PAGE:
Isis Defense, Alexandria, Virginia, has been awarded a $7,034,317 firm-fixed-price, other transaction for prototypes agreement, for a research project entitled "Threat Intelligence Platform." This agreement provides for the development of a threat intelligence and cyber analytics platform that will merge existing Defense Advanced Research Projects Agency big data research with novel approaches to high-performance computing and data storage hardware. Fiscal 2014 research, development, test and evaluation funds in the amount of $750,000 are being obligated at time of award. All work will be performed in Alexandria, Virginia, with an estimated completion date of March 2016.
Challenges ranging from teaching people new ways of learning languages to providing security for homemade computer chips head the priority list for researchers at the National Security Agency. The exponential expansion of technology capabilities is perhaps matched by the growth of potential conflict areas, and both are increasing the issues faced by the agency’s research community.
The Intelligence Advanced Research Projects Activity (IARPA) is looking for a few good ideas. The organization’s Office for Anticipating Surprise has initiated a competition for its Cyber-attack Automated Unconventional Sensor Environment (CAUSE) program, which aims at discovering ways to anticipate cyber attacks before they occur.
I read Adm. Stravidis’ thoughtful piece on “Cyber Attacks” with great interest, for I directed the Tallinn Manual project to which he referred. Unfortunately, the admiral misstates the position taken by the “International Group of Experts” that prepared the manual during a three-year project sponsored by the NATO Cooperative Cyber Defence Center of Excellence.
The National Cybersecurity Center of Excellence (NCCoE) is inviting comments on a draft project to secure medical devices known as networked infusion pumps, which convey fluids, drugs and nutrients into patients' bloodstreams. Hospitals are increasingly using the devices and connecting them to a central system, which makes them more vulnerable to cyberthreats.
A networked infusion pump can allow centralized control of the device’s programming as well as automated cross checks against pharmacy records and patient data to ensure the right dose of fluids or medication are delivered at the right time to the right patient.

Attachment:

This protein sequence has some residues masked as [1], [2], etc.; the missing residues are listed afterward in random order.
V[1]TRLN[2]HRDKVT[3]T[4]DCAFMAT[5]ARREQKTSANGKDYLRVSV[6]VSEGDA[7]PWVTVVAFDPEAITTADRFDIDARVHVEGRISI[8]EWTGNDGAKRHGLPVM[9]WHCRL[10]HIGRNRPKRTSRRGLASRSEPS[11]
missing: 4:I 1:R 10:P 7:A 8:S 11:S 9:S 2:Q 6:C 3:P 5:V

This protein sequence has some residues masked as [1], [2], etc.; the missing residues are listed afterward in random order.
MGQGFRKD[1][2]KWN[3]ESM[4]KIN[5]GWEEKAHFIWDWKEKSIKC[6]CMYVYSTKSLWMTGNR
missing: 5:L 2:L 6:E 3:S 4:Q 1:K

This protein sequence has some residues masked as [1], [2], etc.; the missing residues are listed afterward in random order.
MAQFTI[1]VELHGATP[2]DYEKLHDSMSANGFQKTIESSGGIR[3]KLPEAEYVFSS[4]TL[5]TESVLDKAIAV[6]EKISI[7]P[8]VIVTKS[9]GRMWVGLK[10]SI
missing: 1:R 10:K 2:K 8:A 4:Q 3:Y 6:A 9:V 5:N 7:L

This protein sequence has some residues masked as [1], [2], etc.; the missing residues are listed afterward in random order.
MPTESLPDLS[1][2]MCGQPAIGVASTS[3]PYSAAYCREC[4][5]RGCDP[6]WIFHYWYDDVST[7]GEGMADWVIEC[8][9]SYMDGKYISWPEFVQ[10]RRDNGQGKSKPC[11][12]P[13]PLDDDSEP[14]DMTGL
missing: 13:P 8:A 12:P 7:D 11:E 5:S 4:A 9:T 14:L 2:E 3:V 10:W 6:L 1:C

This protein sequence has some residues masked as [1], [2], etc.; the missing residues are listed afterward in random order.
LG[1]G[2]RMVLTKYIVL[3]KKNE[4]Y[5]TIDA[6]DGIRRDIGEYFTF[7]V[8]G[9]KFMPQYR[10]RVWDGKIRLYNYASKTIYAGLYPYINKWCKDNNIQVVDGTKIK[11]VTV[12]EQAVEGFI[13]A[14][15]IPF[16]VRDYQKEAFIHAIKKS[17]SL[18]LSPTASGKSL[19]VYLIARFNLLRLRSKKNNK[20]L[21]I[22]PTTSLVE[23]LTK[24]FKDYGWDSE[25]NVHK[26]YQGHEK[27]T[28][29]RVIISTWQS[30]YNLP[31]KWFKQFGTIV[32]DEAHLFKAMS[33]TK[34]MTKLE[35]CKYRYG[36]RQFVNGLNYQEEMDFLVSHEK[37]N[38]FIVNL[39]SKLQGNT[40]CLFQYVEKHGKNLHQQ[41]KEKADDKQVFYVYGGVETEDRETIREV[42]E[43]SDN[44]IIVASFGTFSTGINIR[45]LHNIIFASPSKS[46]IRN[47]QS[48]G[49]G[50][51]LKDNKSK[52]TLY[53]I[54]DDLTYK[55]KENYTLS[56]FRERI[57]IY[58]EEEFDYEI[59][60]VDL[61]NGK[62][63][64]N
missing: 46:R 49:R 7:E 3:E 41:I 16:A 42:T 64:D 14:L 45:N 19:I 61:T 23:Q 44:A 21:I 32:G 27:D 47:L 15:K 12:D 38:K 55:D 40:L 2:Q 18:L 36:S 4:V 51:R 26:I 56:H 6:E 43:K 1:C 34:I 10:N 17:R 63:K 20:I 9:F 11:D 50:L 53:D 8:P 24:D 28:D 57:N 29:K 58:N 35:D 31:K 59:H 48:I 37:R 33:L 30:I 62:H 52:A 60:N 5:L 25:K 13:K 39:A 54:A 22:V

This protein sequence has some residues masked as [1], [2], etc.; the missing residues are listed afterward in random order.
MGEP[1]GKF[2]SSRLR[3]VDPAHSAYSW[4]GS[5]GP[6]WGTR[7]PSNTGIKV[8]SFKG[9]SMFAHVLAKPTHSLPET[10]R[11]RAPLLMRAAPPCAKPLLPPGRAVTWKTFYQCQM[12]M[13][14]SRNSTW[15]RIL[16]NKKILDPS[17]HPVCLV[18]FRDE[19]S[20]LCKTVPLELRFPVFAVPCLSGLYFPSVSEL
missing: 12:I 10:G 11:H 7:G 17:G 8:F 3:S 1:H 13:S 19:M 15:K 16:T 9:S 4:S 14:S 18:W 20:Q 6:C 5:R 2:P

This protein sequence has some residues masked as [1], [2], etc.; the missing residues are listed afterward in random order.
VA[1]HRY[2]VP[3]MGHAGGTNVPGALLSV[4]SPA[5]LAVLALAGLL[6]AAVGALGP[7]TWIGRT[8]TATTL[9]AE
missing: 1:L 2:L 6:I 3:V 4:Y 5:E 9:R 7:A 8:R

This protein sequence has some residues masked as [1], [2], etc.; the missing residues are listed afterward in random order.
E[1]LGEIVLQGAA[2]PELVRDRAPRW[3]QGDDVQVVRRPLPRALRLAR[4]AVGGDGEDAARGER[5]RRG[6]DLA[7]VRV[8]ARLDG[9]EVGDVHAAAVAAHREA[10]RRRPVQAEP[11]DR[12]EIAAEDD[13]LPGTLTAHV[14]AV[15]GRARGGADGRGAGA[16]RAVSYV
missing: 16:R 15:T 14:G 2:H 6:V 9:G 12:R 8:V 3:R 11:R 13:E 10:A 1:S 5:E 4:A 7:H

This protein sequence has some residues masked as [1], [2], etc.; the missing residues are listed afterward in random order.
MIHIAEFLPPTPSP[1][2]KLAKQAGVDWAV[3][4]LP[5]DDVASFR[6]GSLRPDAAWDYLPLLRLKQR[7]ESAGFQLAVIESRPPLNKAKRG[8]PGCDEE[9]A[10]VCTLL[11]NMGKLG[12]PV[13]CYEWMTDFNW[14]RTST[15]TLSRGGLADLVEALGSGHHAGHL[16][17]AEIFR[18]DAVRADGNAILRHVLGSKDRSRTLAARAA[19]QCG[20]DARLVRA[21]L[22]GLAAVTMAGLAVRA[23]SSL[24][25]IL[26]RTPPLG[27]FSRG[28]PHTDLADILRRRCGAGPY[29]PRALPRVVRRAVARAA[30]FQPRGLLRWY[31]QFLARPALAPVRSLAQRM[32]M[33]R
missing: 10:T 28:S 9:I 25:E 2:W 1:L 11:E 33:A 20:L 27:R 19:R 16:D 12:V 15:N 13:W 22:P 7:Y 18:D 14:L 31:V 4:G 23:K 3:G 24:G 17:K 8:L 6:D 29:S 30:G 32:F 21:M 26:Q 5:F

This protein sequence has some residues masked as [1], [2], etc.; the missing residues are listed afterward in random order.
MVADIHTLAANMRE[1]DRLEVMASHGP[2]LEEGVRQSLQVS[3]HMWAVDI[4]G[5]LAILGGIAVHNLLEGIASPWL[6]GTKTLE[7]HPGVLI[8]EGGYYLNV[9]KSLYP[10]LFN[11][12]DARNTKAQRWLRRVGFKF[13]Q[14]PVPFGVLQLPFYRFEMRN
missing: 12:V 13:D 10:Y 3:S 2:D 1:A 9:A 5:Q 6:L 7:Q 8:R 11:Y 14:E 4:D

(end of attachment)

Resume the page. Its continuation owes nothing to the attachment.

Cyber attackers might have compromised computer files of more than 40,000 employees following an attack on federal contractor KeyPoint Government Solutions, according to the Office of Personnel Management (OPM).
OPM issued a statement on the breach and began notifying employees that files might have been compromised.
“While there was no conclusive evidence to confirm sensitive information was removed from the system, it is possible that personally identifiable data may have been exposed,” reads an OPM statement.
KeyPoint Government Solutions conducts background checks for government agencies. One of its competitors, USIS, suffered a breach earlier this year.
Northrop Grumman officials say they are developing a new kind of cyber system—a disposable system tailored for a single mission. The concept, they say, will make it more difficult for adversaries to penetrate or maneuver inside user networks.
Booz Allen Hamilton, McLean, Virginia, is being awarded a $6,643,293 task order (P00003) to a previously awarded firm-fixed-price contract (HQ0034-14-A-0023) to provide technical support services for the Department of Defense's Chief Information Officer Cybersecurity and Information Assurance Support program. Work will be performed in Alexandria, Virginia, with an expected completion date of Oct. 16, 2015. Fiscal 2015 operations and maintenance funds in the amount of $6,643,293 are being obligated on this award and will expire at the end of the current fiscal year. This contract was competitively procured, with two proposals received.
NCI Inc., Reston, Va., has announced that it was awarded a cost-plus-fixed-fee, single-award indefinite delivery, indefinite quantity contract valued at $125 million for cyber network operations and security support (CNOSS) services for the U.S. Army's Network Enterprise Technology Command (NETCOM) G3/5/7. NCI has served NETCOM since 2007, with two predecessor contracts to CNOSS. The new contract has a 12-month base period with two one-year option periods and one six-month option period. NETCOM has primary oversight of network operations and security for the U.S. Army and serves as the single point of contact for network development and protection.